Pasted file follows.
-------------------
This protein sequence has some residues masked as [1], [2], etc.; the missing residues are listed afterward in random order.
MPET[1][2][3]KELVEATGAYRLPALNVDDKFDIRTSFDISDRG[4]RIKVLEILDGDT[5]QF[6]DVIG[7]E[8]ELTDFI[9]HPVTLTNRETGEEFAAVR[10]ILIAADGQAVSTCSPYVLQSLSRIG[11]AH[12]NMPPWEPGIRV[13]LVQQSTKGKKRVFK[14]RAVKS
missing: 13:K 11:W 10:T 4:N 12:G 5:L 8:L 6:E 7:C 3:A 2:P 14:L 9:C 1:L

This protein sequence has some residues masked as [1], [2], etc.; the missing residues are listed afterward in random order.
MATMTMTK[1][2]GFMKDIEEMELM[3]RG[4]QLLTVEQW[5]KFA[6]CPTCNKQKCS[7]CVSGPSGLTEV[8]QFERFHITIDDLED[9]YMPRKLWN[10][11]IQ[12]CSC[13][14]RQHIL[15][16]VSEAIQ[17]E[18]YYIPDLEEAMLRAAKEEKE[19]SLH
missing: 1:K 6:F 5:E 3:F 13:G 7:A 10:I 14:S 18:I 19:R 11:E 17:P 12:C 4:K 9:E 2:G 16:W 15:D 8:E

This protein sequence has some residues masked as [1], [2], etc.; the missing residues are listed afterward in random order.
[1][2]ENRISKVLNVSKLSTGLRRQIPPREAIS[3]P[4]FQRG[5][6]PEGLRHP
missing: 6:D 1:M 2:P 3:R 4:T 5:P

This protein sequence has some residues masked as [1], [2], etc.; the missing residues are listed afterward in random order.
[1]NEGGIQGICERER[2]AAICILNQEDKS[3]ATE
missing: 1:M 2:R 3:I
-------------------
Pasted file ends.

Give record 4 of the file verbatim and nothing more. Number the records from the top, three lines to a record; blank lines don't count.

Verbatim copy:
This protein sequence has some residues masked as [1], [2], etc.; the missing residues are listed afterward in random order.
[1]NEGGIQGICERER[2]AAICILNQEDKS[3]ATE
missing: 1:M 2:R 3:I